Israelis intensify protests ahead of final vote on reform bill

israelis intensify protests ahead of final vote on reform bill

Tens of thousands of Israeli protesters rallied in Tel Aviv and near parliament in Jerusalem on Saturday, intensifying action against a controversial judicial reform bill that faces a final vote early next week.

The judicial revamp, proposed by Prime Minister Benjamin Netanyahu’s hard-right government, has split the nation and sparked one of the biggest protest movements in Israel’s history.

In January, the government unveiled the plans to limit the Supreme Court’s powers as part of the package of reforms, which opponents view as a threat to democracy.

Lawmakers on Monday are set to hold a final vote over the key “reasonability” clause through which judges can strike down government decisions.

Other proposed reforms include giving the government a greater say in the appointment of judges.

Protests have drawn support from across political and social strata, including both the left and the right, secular and religious groups, peace activists and military reservists, as well as blue-collar and tech workers.

On Saturday demonstrations were also held in Beersheva, Herzliya and Kfar Saba, according to footage distributed by organisers.

In Tel Aviv, the country’s commercial centre, tens of thousands rallied chanting pro-democracy slogans and beating drums at their 29th consecutive weekly rally.

“Democracy or revolution! Respect existence or expect resistance!” chanted protesters, many wearing shirts with “Democracy” printed on them, an AFP correspondent reported.

“The government is not listening to us, it means it’s the beginning of a new era, a bad era,” protester Idit Dekel, 55, told AFP.

“For me it is catastrophic. It’s the beginning of something we have never experienced before,” added Dekel, a tech employee.

‘Extreme government’

On Saturday evening, thousands of protesters also entered Jerusalem and protested near parliament, the Supreme Court, and the prime minister’s residence.

They had arrived in Jerusalem after a multi-day march that began in Tel Aviv earlier this week.

“This government is an extreme, religious government, and hopefully we will take it down as quickly as possible,” said Guy Maidan, who had participated in the march along with his family.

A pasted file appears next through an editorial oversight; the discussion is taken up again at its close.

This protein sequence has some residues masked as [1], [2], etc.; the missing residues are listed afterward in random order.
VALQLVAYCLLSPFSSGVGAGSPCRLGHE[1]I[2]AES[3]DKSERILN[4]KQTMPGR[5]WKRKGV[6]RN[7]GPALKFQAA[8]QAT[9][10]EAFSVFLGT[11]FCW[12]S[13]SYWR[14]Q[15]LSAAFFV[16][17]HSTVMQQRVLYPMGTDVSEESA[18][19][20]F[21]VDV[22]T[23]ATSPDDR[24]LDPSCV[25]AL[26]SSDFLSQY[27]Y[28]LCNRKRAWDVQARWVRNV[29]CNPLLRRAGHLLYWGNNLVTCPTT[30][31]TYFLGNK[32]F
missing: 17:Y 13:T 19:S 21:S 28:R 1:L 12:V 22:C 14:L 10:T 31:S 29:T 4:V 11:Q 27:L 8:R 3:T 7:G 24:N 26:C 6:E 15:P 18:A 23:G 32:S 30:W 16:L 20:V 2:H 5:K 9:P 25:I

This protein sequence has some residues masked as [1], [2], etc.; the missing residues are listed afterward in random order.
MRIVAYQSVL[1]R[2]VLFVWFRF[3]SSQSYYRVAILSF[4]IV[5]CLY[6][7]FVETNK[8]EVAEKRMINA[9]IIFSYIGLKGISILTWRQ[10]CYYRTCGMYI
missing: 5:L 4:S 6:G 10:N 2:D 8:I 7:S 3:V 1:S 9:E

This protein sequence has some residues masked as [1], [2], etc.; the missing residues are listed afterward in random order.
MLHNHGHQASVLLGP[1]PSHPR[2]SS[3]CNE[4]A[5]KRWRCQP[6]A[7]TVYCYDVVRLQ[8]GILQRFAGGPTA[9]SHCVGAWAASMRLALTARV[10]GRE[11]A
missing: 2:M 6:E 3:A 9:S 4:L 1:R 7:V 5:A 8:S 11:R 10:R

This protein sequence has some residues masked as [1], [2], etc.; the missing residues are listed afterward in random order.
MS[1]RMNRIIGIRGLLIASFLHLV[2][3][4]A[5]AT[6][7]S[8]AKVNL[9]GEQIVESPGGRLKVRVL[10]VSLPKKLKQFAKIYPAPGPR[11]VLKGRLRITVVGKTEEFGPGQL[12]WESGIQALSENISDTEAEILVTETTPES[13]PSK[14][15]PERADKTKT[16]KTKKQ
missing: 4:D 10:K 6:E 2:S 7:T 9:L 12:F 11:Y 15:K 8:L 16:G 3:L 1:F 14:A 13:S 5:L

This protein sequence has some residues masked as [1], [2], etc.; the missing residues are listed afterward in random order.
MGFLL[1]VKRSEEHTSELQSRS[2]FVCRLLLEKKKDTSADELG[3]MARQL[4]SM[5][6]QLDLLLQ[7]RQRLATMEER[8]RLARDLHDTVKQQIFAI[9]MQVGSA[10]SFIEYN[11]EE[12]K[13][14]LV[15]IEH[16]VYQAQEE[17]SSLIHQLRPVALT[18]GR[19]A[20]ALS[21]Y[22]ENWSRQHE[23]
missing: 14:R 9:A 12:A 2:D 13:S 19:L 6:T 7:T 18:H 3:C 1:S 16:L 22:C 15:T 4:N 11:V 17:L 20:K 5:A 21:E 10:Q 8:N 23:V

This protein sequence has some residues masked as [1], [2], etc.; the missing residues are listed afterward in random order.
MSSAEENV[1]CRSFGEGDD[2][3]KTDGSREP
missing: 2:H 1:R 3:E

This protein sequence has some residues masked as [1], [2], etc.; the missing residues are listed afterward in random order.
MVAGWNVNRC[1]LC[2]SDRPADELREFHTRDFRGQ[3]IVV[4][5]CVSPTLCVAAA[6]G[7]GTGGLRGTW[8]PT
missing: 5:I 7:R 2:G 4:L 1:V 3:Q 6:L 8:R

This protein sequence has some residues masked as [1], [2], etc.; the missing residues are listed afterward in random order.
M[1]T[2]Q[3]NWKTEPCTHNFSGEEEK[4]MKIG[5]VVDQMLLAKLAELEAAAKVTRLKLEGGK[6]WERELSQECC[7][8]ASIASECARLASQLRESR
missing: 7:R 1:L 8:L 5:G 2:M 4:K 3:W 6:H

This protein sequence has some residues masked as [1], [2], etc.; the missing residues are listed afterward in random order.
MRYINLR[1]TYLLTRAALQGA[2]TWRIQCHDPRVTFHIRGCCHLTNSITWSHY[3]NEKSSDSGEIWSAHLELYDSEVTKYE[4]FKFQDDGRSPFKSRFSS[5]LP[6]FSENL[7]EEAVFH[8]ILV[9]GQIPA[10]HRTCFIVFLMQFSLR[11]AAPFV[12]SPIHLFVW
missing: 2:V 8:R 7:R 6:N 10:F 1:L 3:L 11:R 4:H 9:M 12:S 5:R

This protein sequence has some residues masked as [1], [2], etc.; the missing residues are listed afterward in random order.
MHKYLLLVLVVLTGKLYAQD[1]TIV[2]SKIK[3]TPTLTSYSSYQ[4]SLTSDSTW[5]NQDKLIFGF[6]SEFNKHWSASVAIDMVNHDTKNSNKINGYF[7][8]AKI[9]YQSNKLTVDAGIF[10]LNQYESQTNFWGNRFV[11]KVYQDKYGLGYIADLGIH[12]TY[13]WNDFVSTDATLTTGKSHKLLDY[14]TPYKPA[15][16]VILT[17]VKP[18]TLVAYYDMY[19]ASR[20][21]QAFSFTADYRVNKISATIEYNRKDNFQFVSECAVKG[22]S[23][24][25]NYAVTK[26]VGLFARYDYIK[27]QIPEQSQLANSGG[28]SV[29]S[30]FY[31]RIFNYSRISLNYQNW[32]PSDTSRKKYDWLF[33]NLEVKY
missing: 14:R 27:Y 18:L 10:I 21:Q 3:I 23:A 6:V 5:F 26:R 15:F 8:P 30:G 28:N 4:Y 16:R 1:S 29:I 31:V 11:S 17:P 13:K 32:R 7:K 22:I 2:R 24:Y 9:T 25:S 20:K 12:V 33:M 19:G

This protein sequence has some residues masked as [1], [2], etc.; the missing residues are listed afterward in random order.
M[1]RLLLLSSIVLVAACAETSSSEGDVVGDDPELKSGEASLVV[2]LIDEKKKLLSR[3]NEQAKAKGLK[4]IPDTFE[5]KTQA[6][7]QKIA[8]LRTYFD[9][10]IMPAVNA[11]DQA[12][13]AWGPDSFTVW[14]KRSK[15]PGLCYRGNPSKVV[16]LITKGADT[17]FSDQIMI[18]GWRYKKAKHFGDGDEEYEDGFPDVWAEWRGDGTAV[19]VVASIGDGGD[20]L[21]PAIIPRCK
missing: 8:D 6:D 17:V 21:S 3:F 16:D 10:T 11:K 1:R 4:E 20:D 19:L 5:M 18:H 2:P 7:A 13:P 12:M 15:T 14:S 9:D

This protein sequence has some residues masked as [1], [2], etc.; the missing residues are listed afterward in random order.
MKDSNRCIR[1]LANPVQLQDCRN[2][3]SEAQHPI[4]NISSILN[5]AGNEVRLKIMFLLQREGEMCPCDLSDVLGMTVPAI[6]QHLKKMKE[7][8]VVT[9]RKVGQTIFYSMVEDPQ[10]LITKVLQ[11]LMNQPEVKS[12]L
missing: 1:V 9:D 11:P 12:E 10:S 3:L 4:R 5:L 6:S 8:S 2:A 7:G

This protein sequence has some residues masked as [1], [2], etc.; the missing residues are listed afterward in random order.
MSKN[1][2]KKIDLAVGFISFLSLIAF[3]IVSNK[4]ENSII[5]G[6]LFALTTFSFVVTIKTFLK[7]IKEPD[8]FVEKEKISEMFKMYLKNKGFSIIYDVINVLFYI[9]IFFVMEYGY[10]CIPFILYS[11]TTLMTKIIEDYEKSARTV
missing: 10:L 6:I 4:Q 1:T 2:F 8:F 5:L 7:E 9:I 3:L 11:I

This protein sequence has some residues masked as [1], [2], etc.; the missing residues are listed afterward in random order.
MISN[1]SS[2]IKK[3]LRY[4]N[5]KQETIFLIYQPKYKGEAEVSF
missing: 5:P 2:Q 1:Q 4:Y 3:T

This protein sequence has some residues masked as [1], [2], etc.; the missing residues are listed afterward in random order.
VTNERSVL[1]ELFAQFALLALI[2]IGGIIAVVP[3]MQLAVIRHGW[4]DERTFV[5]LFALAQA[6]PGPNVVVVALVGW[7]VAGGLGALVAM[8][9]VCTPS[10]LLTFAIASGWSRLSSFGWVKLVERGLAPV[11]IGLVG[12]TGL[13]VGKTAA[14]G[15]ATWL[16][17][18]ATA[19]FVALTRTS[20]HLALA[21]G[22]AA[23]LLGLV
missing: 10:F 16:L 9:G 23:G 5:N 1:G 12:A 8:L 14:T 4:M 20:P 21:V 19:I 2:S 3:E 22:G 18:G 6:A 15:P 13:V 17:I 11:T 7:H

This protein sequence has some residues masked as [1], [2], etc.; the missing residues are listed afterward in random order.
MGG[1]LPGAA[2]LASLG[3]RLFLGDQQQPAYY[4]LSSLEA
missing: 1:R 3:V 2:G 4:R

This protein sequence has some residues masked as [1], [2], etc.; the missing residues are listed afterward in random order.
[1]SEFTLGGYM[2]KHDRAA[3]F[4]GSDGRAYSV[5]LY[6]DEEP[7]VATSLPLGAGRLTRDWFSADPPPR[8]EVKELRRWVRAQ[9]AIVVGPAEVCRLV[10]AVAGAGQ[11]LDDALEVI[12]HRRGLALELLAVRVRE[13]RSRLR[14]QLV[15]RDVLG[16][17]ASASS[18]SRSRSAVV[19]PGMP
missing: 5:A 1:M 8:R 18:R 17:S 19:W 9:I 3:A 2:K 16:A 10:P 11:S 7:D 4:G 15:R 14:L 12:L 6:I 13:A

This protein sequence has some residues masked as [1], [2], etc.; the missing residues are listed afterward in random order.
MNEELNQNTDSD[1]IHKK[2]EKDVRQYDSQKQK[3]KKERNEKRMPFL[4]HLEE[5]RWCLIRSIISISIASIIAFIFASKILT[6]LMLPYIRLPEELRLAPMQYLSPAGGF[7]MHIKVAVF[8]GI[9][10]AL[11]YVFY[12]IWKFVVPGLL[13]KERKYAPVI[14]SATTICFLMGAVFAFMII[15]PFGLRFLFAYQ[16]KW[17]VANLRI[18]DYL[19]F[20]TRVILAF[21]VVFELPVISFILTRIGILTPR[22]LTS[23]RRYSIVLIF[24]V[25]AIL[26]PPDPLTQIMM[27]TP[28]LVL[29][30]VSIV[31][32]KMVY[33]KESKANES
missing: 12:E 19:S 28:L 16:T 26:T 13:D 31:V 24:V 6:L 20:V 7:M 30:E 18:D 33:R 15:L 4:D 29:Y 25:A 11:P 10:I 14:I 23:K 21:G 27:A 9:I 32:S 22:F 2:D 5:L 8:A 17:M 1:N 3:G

Carrying Israeli flags, water bottles and umbrellas against the scorching sun, the protesters had been marching for days, taking mid-day and night-time breaks on their way to Jerusalem.

By evening many plan to camp near the Knesset as lawmakers begin a debate on the so-called “reasonability clause” of the reforms Sunday.

If approved in the final vote Monday, it would be the first major component of the proposed legal overhaul to become law.

Protester Keren Mor said she was campaigning for the rights of all communities.

“Women, LGBTQ, Arabs, Hasidic, all of them feel that their rights are overthrown by the government,” Mor told AFP as she protested in Jerusalem.

“They are trying to overthrow the entire democracy, basic civil law and human rights, and we’re here to stop it.”

Late on Saturday hundreds of protesters were setting up make-shift tents near the Knesset to spend the night.

Netanyahu’s government, which includes extreme-right and ultra-Orthodox Jewish allies, plans to curb the court’s powers granted under this clause, arguing that the changes are necessary to ensure a better balance of power.

Critics accuse Netanyahu, who is on trial on corruption charges he denies, of trying to use the reforms to quash possible judgements against him.

He rejects the accusation.

Warning from reservists

Merav Michaeli, leader of the opposition Labor party, joined the chorus of opposition.

“We will not allow a corrupt, messianic and extremist government to destroy the State of Israel,” she tweeted. “This is our second war of independence, and we will triumph.”

The “reasonability” clause was most recently cited by Israel’s top court to force Netanyahu to remove a cabinet member over a previous tax evasion conviction.

Late on Friday, at least 1,142 air force reservists, including fighter pilots, threatened to suspend volunteer service if parliament passed the bill.

“We all share a responsibility to stop the deep division, polarisation and rift among the people,” the reservists said in a declaration.

Any legislation carried out in an “unreasonable manner would erode my agreement to keep risking my life and would force me, with great sorrow, to suspend my voluntary reserve service,” the signatories said.

The reforms have also drawn international criticism, including from US President Joe Biden.

“I believe the best outcome is to continue to seek the broadest possible consensus here,” Biden was quoted as saying by columnist Thomas Friedman in the New York Times earlier this week.

Late Thursday, Netanyahu said he was “still trying to reach an agreement with the opposition”, mainly on the “reasonability” clause.

Authored by Afp via Breitbart July 22nd 2023